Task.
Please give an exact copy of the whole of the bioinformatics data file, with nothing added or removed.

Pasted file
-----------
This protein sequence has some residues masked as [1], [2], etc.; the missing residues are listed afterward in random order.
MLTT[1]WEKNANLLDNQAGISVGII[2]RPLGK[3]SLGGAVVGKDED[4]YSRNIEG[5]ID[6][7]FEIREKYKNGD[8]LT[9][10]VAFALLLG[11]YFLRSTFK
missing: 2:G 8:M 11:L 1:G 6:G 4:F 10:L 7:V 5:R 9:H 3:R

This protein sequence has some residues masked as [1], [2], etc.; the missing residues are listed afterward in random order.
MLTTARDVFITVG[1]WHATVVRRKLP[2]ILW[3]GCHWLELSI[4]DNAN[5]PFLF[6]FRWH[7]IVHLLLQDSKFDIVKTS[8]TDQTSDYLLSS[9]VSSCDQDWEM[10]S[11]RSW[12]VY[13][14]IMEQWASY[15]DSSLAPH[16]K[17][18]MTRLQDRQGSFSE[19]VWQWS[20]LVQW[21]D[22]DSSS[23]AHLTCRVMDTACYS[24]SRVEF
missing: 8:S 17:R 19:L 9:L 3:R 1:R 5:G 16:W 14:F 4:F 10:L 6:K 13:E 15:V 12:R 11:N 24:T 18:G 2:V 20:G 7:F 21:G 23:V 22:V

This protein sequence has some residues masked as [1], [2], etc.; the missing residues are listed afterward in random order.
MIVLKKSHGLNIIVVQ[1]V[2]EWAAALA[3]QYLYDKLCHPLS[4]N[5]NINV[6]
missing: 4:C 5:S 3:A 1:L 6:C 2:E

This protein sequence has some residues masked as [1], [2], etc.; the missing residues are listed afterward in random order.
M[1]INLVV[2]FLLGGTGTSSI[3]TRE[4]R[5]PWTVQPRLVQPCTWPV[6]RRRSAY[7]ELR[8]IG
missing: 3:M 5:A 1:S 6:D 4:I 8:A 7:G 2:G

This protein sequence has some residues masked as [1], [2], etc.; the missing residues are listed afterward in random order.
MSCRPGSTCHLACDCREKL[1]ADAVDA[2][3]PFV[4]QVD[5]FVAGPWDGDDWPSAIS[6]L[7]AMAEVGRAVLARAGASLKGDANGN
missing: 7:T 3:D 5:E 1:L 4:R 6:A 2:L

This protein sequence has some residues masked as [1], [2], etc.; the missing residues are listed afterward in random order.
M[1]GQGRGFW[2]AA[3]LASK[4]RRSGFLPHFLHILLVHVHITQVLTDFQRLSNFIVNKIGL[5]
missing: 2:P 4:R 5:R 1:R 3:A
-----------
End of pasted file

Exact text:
This protein sequence has some residues masked as [1], [2], etc.; the missing residues are listed afterward in random order.
MLTT[1]WEKNANLLDNQAGISVGII[2]RPLGK[3]SLGGAVVGKDED[4]YSRNIEG[5]ID[6][7]FEIREKYKNGD[8]LT[9][10]VAFALLLG[11]YFLRSTFK
missing: 2:G 8:M 11:L 1:G 6:G 4:F 10:L 7:V 5:R 9:H 3:R

This protein sequence has some residues masked as [1], [2], etc.; the missing residues are listed afterward in random order.
MLTTARDVFITVG[1]WHATVVRRKLP[2]ILW[3]GCHWLELSI[4]DNAN[5]PFLF[6]FRWH[7]IVHLLLQDSKFDIVKTS[8]TDQTSDYLLSS[9]VSSCDQDWEM[10]S[11]RSW[12]VY[13][14]IMEQWASY[15]DSSLAPH[16]K[17][18]MTRLQDRQGSFSE[19]VWQWS[20]LVQW[21]D[22]DSSS[23]AHLTCRVMDTACYS[24]SRVEF
missing: 8:S 17:R 19:L 9:L 3:R 1:R 5:G 16:W 14:F 4:F 10:L 6:K 13:E 15:V 12:R 11:N 24:T 18:G 2:V 20:G 7:F 21:G 23:V 22:V

This protein sequence has some residues masked as [1], [2], etc.; the missing residues are listed afterward in random order.
MIVLKKSHGLNIIVVQ[1]V[2]EWAAALA[3]QYLYDKLCHPLS[4]N[5]NINV[6]
missing: 4:C 5:S 3:A 1:L 6:C 2:E

This protein sequence has some residues masked as [1], [2], etc.; the missing residues are listed afterward in random order.
M[1]INLVV[2]FLLGGTGTSSI[3]TRE[4]R[5]PWTVQPRLVQPCTWPV[6]RRRSAY[7]ELR[8]IG
missing: 3:M 5:A 1:S 6:D 4:I 8:A 7:G 2:G

This protein sequence has some residues masked as [1], [2], etc.; the missing residues are listed afterward in random order.
MSCRPGSTCHLACDCREKL[1]ADAVDA[2][3]PFV[4]QVD[5]FVAGPWDGDDWPSAIS[6]L[7]AMAEVGRAVLARAGASLKGDANGN
missing: 7:T 3:D 5:E 1:L 4:R 6:A 2:L

This protein sequence has some residues masked as [1], [2], etc.; the missing residues are listed afterward in random order.
M[1]GQGRGFW[2]AA[3]LASK[4]RRSGFLPHFLHILLVHVHITQVLTDFQRLSNFIVNKIGL[5]
missing: 2:P 4:R 5:R 1:R 3:A